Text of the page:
More serious for the house occupiers, is a leaking tank a small amount of water goes a long way across a carpet! Reasons for a leaking tank can usually be traced to incorrect installation, particularly where the tank is standing on an uneven foundation that sets up stresses in the glass panels, leading to eventual cracking. Always make sure the tank is on a firm and level foundation.

Turn off the power to the aquarium, to safeguard the heater from burning out.

If the leak is serious through a split glass, for instance then the fish and plants should be transferred to another temporary tank or suitable container as soon as possible. Use as much of the remaining water as possible to avoid stressing the fish too much. Once the tank is emptied, the leak can be repaired.

Sometimes, is the leak is just a slow 'weep' then it will eventually seal itself as silt from the aquarium works into the gap.

It will be necessary to strip the furnishing from the tank, dry out the tank and re-seal any obvious leakage point. You may even have to remove the damaged pane of glass and replace it with a new piece.

Give the repaired tank at least 24 hours for the sealant to 'cure' and then, if possible, test for leaks before re-setting up again.

You can learn how to repair a tank from the FBAS Video - Tank Repairing


A sudden stop in water flowing from the filter return can mean a burned out motor or it may have been getting slower without you noticing it over a period of time.

In the first instance, the remedy is obvious a new replacement. But, only too often, all that is wrong is that the filter needs cleaning.

Apart from rinsing out the filter medium (ALWAYS USE AQUARIUM WATER FOR THIS), take out the impeller

and clean off any slime that has built up.
Don't forget to clean out the impeller chamber too.

Occasionally, a filter may stop due to an air-lock developing inside. Give it a shake or even invert it (over a bucket, just in case) to dislodge the air.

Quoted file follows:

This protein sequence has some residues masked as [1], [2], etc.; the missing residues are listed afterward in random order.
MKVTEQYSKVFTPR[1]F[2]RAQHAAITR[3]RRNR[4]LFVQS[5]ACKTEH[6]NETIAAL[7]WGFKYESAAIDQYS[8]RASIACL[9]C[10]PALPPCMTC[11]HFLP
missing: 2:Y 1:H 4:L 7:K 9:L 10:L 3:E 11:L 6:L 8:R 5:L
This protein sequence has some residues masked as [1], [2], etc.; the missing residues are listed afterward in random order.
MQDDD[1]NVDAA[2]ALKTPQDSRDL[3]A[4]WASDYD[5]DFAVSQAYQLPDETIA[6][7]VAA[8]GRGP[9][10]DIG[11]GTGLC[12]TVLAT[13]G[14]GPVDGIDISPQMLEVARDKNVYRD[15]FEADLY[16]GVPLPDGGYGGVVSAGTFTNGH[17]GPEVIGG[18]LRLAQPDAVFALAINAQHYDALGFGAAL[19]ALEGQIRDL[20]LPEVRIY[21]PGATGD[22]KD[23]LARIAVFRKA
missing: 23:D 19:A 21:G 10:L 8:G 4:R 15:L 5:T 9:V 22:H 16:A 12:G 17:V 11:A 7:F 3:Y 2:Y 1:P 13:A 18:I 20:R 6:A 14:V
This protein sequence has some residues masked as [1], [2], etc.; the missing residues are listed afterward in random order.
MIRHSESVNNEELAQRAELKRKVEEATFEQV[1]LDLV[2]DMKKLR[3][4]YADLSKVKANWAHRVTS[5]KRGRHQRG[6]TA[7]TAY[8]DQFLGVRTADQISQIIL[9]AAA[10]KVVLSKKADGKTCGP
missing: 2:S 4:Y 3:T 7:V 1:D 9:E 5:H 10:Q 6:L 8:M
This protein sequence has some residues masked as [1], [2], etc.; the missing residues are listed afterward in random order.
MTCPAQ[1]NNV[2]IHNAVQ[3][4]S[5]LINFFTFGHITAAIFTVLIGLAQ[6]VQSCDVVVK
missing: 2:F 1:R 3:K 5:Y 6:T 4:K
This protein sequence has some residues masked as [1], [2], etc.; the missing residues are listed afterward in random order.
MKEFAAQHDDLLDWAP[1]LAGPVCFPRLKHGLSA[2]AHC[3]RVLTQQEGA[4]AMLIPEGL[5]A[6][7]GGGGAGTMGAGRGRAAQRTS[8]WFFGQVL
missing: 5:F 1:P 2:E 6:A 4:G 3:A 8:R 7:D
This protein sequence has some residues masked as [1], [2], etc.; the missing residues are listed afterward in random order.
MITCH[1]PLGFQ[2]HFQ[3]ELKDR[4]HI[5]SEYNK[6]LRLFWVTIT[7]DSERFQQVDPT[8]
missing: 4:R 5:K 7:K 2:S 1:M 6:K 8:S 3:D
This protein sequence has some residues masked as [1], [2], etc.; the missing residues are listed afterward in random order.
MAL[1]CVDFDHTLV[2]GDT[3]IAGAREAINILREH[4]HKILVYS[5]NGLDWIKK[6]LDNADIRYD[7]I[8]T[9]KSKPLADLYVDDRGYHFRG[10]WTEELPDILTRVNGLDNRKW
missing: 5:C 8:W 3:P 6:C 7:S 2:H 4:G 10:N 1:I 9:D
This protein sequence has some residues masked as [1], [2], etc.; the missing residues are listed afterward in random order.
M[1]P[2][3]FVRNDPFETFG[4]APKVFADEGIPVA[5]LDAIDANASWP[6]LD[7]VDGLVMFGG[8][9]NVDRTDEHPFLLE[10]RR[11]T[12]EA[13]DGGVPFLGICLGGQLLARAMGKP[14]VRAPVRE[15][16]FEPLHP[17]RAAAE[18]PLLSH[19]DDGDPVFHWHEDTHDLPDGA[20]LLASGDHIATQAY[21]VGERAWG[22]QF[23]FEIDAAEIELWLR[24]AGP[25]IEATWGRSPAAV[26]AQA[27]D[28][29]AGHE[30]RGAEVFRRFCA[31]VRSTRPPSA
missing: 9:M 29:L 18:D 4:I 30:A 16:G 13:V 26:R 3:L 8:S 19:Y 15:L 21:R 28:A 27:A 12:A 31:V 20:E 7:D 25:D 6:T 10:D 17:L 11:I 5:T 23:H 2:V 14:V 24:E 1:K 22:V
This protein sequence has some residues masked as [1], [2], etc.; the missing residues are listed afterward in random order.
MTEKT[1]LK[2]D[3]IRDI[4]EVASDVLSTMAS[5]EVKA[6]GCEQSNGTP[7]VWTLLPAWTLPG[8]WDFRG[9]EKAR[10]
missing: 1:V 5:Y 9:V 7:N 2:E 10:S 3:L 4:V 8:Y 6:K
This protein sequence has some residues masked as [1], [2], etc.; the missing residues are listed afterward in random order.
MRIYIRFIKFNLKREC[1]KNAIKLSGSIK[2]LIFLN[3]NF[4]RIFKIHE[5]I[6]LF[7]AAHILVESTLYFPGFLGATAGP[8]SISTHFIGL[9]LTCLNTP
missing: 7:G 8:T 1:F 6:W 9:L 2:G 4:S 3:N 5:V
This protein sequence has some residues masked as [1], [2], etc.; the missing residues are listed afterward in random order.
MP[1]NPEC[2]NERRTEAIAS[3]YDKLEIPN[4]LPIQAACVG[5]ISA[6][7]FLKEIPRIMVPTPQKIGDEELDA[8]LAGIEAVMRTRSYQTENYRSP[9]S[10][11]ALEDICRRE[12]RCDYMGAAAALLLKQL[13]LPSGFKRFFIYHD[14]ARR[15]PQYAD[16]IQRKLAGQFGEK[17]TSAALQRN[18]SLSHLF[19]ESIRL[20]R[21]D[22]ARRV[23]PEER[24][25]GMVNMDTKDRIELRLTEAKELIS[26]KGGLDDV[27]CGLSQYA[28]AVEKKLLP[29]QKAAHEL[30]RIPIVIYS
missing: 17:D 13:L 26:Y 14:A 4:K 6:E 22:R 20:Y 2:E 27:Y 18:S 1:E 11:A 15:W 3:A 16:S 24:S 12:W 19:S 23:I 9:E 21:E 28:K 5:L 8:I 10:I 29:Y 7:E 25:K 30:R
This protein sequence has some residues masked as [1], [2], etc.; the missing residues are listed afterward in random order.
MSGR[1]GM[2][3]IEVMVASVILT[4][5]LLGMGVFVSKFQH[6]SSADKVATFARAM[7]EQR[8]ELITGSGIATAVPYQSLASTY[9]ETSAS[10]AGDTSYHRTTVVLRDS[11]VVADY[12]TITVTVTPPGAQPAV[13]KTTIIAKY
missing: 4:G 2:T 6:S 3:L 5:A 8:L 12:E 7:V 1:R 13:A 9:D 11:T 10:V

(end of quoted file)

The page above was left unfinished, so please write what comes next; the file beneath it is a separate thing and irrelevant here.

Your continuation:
An obvious change in sound coupled with no air output indicates a split diaphragm in the pump. Replacement is straightforward but always disconnect from the electricity supply before opening up the pump.

A reduced air flow from the pump points towards two things: firstly, there are two tiny rubber 'flap valves' in the pumps output chamber that may need cleaning. Secondly, the air pump has to draw its air in from somewhere; usually its through a hole in the base which is protected by a felt filter pad.
Over time, this pad gets clogged up and reduces the air supply to the pump. Don't neglect to clean this forgotten component.

Further up the supply line, check that any 'non-return' valve is not clogged, nor are airstones, nor any air-valves that used to regulate the airflow.


The main causes of unwanted algae growth are too much light and/or an excess of 'plant nutrients' in the water, usually nitrates and phosphates.

Make sure you have enough plants to make use of all the light available.
Try cutting down on the intensity of the light (shade the cover glass) rather than cutting down on the light duration most tropical plants need twelve hours or so a day.

Reduce nitrates by regular partial water changes and use a phosphate remover in your filtration system.

If the algae is the 'soft' green variety, use a natural way of reducing it import a few vegetarian minded fishes.


Sometimes, an oily film develops on the water surface. this usually comes, initially, from food added to the aquarium.

This film not only cuts down important gaseous exchanges to and from the aquarium, but also reduces the amount of light entering the water for the benefit of aquatic plants.
To remove it, drag a piece of absorbent paper across the water surface.


Snails do damage to aquarium plants and will also eat fish eggs. Once established they can be difficult to eradicate, especially the livebearing conical-shelled species that live in the substrate.One way to control them is by using the following method:

BELL BATTERY: Strip 150mm of insulation from 1m Bell Wire.
                          Connect to the positive end of a 9v battery.
                          Place the stripped wire at one end of the tank. Do the same
                          with the negative. Leave working for 1 hour.
                          Repeat 3 times at 2 week intervals.
                          Following each treatment, change 25% of the water.

Please Note: This treatment will affect the plants burning off any brown or
                   dead parts. All snail treatments must be repeated at least three
                   times at fortnightly intervals as snail eggs are not affected and
                   one must wait for them to hatch.

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© FBAS AR/RCM                    Aquarium Management Care Sheet No 12 2/2

                                        Download this Care Sheet


Last updated July, 2005